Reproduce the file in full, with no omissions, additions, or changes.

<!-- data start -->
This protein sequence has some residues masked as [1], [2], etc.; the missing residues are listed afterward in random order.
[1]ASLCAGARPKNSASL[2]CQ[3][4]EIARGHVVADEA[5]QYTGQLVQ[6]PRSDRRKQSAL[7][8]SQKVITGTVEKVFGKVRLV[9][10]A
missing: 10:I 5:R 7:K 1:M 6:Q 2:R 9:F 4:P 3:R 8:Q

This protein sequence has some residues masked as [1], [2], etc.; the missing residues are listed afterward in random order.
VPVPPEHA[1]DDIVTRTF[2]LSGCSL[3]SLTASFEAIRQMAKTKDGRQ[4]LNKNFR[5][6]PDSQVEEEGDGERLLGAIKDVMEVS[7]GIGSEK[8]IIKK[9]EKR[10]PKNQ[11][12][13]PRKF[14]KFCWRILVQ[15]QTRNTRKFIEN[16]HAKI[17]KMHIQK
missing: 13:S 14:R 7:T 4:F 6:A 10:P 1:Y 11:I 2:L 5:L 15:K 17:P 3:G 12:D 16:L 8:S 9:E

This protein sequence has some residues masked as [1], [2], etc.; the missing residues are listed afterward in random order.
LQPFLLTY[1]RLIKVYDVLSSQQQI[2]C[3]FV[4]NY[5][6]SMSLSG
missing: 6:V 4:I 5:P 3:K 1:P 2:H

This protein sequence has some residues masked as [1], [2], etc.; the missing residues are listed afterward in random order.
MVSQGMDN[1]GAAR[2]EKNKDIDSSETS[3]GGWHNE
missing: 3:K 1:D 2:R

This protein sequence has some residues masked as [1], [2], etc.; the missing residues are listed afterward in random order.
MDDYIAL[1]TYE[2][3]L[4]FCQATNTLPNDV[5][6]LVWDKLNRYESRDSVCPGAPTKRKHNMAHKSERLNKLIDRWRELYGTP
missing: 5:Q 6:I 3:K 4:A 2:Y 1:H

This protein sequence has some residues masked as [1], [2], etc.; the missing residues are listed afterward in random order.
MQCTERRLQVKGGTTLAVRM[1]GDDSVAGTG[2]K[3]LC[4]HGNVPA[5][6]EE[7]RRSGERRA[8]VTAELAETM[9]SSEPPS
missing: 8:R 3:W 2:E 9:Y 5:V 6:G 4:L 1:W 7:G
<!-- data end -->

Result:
This protein sequence has some residues masked as [1], [2], etc.; the missing residues are listed afterward in random order.
[1]ASLCAGARPKNSASL[2]CQ[3][4]EIARGHVVADEA[5]QYTGQLVQ[6]PRSDRRKQSAL[7][8]SQKVITGTVEKVFGKVRLV[9][10]A
missing: 10:I 5:R 7:K 1:M 6:Q 2:R 9:F 4:P 3:R 8:Q

This protein sequence has some residues masked as [1], [2], etc.; the missing residues are listed afterward in random order.
VPVPPEHA[1]DDIVTRTF[2]LSGCSL[3]SLTASFEAIRQMAKTKDGRQ[4]LNKNFR[5][6]PDSQVEEEGDGERLLGAIKDVMEVS[7]GIGSEK[8]IIKK[9]EKR[10]PKNQ[11][12][13]PRKF[14]KFCWRILVQ[15]QTRNTRKFIEN[16]HAKI[17]KMHIQK
missing: 13:S 14:R 7:T 4:F 6:A 10:P 1:Y 11:I 2:L 5:L 15:K 17:P 3:G 12:D 16:L 8:S 9:E

This protein sequence has some residues masked as [1], [2], etc.; the missing residues are listed afterward in random order.
LQPFLLTY[1]RLIKVYDVLSSQQQI[2]C[3]FV[4]NY[5][6]SMSLSG
missing: 6:V 4:I 5:P 3:K 1:P 2:H

This protein sequence has some residues masked as [1], [2], etc.; the missing residues are listed afterward in random order.
MVSQGMDN[1]GAAR[2]EKNKDIDSSETS[3]GGWHNE
missing: 3:K 1:D 2:R

This protein sequence has some residues masked as [1], [2], etc.; the missing residues are listed afterward in random order.
MDDYIAL[1]TYE[2][3]L[4]FCQATNTLPNDV[5][6]LVWDKLNRYESRDSVCPGAPTKRKHNMAHKSERLNKLIDRWRELYGTP
missing: 5:Q 6:I 3:K 4:A 2:Y 1:H

This protein sequence has some residues masked as [1], [2], etc.; the missing residues are listed afterward in random order.
MQCTERRLQVKGGTTLAVRM[1]GDDSVAGTG[2]K[3]LC[4]HGNVPA[5][6]EE[7]RRSGERRA[8]VTAELAETM[9]SSEPPS
missing: 8:R 3:W 2:E 9:Y 5:V 6:G 4:L 1:W 7:G